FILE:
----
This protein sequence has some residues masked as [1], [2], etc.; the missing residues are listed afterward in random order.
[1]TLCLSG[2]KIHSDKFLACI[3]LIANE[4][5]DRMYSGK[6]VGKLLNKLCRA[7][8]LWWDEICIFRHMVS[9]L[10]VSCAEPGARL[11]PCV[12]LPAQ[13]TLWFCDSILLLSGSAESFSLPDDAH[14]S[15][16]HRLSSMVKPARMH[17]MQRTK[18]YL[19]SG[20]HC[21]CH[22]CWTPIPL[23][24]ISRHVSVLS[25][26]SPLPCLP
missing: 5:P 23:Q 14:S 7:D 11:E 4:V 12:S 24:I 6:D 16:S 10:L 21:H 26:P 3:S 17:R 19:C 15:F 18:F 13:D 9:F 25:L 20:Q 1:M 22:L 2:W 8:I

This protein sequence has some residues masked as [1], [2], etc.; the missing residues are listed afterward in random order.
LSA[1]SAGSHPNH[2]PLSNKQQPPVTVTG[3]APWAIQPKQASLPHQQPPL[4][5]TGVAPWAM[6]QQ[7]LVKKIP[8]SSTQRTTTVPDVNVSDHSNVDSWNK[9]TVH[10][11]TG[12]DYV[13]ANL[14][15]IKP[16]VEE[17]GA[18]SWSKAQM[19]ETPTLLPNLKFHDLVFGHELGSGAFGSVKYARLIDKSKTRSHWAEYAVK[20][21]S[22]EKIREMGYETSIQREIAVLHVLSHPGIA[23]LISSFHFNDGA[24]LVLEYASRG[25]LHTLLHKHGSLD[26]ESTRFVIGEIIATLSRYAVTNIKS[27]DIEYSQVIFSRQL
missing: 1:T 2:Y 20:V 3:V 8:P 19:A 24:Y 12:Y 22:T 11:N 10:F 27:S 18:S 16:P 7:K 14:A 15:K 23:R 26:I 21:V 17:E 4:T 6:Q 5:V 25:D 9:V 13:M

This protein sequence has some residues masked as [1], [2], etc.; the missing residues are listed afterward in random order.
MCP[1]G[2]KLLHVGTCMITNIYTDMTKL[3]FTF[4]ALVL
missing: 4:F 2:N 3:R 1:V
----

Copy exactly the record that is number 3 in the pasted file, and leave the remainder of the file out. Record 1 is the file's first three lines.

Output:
This protein sequence has some residues masked as [1], [2], etc.; the missing residues are listed afterward in random order.
MCP[1]G[2]KLLHVGTCMITNIYTDMTKL[3]FTF[4]ALVL
missing: 4:F 2:N 3:R 1:V